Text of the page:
New Changes In Home Buying Process Takes Effect October 3 2015

The Consumer Financial Protection Bureau, also known by many as the CFPB, has implemented new changes in home buying process which took effect October 3, 2015. The new changes in home buying process was implemented by the CFPB to further protect home buyers and simplify the old HUD Good Faith Estimate and Truth In Lending Disclosures and make it easier to understand for the mortgage loan borrower. One of the mission in mind in implementing the new changes in home buying process by the CFPB is for consumers to know before you owe philosophy.

What Is Know Before You Owe?

The CFPB has given the Know Before You Owe principle in making the new changes in home buying process.  After the 2008 Real Estate and Mortgage Meltdown, the Dodd Frank Act was created and the Consumer Financial Protection Bureau was created. The powerful CFPB is now the regulator of the mortgage industry and its mission is to protect the public consumer and enforce mortgage regulations and discipline banks and mortgage lenders who are not in compliance with regards of disclosures and advertisement. The Dodd Frank Act has directed the Consumer Financial Protection Bureau to create and improve procedures for home purchase by home buyers in the wake of the 2008 real estate and mortgage meltdown. Know before you owe is the objective of the Consumer Financial Protection Bureau and has been so since its inception in 2010.

How Does New Changes In Home Buying Process Affect Home Buyers

The biggest changes with the new changes in home buying process is the elimination of the Good Faith Estimate and the HUD-1 Settlement Statement. The Good Faith Estimate and Truth In Lending Disclosure will be replaced with the new Loan Estimate and the HUD-1 Settlement Statement and final Truth In Lending Disclosure will be replaced with the Closing Disclosure. These two forms are the paperwork and disclosures that mortgage loan borrowers receive in the beginning and at the end of the mortgage application and mortgage loan approval process.  These changes already took effect on October 3, 2015 and the mortgage loan applications that were taken prior to October 3, 2015 will be regulated under the old mortgage rules.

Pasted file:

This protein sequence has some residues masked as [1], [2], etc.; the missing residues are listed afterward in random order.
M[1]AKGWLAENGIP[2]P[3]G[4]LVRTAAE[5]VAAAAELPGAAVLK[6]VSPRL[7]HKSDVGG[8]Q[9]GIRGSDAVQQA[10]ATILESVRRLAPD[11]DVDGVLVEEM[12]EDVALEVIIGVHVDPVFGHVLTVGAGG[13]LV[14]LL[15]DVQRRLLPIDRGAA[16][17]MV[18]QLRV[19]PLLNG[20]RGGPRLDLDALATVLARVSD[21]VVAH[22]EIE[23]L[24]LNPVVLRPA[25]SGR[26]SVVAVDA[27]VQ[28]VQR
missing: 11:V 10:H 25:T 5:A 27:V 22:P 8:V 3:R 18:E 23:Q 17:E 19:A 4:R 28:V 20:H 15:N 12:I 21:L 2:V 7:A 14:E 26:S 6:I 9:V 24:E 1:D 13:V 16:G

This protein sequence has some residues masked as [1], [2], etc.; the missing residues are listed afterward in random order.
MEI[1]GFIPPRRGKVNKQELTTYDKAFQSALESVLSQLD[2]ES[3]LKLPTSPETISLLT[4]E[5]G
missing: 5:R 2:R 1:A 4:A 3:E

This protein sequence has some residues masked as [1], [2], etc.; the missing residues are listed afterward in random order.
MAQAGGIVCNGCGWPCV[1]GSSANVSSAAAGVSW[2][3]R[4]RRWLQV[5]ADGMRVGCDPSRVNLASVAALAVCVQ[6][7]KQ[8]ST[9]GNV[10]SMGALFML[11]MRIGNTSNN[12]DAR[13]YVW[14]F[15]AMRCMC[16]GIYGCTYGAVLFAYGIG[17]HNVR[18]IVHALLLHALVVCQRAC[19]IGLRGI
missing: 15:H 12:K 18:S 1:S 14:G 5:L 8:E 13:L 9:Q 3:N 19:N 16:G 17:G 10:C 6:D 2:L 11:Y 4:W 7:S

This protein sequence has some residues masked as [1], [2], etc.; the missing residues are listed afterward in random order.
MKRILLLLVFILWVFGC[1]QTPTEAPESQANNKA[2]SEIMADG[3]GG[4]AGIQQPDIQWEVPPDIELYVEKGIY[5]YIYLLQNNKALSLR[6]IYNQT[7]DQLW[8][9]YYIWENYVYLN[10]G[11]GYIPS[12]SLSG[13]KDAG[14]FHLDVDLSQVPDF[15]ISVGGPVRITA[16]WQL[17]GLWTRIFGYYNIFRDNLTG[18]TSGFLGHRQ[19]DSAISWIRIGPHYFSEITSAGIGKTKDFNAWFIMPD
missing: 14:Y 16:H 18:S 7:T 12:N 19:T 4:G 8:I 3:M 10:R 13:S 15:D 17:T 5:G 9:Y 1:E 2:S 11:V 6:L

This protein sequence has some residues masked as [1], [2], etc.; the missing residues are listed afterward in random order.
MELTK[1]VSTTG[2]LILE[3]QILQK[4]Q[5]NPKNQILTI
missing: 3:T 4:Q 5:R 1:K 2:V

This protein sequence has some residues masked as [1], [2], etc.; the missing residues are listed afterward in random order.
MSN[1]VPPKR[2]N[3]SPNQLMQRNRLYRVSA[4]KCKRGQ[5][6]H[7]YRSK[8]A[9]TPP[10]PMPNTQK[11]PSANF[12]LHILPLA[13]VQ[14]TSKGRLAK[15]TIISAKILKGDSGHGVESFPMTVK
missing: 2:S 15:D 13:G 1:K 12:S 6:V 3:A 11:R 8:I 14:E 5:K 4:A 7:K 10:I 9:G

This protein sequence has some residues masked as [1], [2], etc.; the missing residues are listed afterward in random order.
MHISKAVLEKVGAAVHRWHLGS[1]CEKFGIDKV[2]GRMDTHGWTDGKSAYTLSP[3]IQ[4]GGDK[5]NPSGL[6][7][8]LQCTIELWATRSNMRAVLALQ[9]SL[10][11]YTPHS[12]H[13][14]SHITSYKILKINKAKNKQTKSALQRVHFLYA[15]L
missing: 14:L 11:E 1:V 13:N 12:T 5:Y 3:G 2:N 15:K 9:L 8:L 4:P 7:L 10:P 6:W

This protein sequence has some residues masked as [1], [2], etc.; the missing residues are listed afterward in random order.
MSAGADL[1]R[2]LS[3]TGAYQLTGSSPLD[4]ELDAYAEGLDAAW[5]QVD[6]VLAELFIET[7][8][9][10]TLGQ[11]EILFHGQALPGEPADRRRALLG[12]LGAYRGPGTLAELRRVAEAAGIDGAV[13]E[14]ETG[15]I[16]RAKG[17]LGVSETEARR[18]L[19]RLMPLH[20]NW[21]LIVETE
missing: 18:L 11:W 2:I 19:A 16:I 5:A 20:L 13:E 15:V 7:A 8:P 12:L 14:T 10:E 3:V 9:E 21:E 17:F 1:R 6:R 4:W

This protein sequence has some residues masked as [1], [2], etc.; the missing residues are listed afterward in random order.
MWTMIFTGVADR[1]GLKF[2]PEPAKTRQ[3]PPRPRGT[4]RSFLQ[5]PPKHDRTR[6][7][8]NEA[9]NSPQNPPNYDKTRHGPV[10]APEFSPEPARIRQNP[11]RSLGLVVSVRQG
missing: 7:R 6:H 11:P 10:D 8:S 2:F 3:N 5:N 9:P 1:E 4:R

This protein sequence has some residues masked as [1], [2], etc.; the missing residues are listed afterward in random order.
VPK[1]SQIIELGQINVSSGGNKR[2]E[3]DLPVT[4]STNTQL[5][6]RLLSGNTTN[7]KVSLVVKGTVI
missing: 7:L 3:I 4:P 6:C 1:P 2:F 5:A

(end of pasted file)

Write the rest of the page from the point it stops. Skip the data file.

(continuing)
How Is The Closing Documents Different Than The HUD-1

Prior to this new change in home buying process, the HUD-1 Settlement Statement was issued prior to closing where all of the figures and line items of closing costs was disclosed. A preliminary HUD was normally issue several days before the final HUD-1 Settlement Statement was prepared. Besides the HUD-1 Settlement Statement, mortgage loan borrowers were also disclosed with a separate Truth In Lending Act disclosure form.  Both the HUD-1 Settlement Statement and final Truth In Lending Act Disclosure Form are now replaced with a single Closing Disclosure Form. The closing disclosure form consists of several pages and it was designed to replace the HUD and TILA to make it easier for the mortgage loan borrower to understand and simplify the line items and closing costs and fees. The main page of the Closing Disclosure Form includes the borrower’s monthly housing payments, total payments, total closing costs and itemization of closing costs and fees, and pre-payment penalties that may apply, any balloon features to the mortgage loan if applicable, and potential mortgage rate changes during the term and life of the mortgage loan. The Closing Disclosure page one was created to the many complaints about the practices that affected mortgage loan borrowers during the 2008 Real Estate and Mortgage Meltdown. The remaining pages of the Closing Document is almost the same as the previous HUD-1 Settlement Statement which categorizes the cost and fees of the home buyer and the home seller in great detail.

When Does The Borrower Get The Closing Disclosures?

Mortgage lenders now will be required to disclose the Closing Disclosures three business days prior to closing. The three day waiting period was created and implemented so mortgage loan borrowers have enough time to examine and review the closing documents. If the mortgage loan borrower needs to address any changes, then the mortgage lender needs to make the correction and re-disclose the amended closing documents and there will be another three business day waiting period.

The Loan Estimate

When a mortgage loan borrower first applies for a mortgage loan, mortgage lenders were required to give the Good Faith Estimate within three days of taking a mortgage loan application. The Good Faith Estimate, also known as the GFE, will be replaced by the Loan Estimate. The purpose of the Loan Estimate was to make it more easier for mortgage loan borrowers to understand and help mortgage loan borrowers to shop for the best mortgage rates and terms available. The new changes in home buying process will definitely affect home buyers, home sellers, and mortgage lenders where last minute closings will no longer be available and most mortgage loans will take much longer to close. Banks and mortgage lenders will also incur more fees and costs due to the added compliance which will get trickled down to mortgage loan borrowers.


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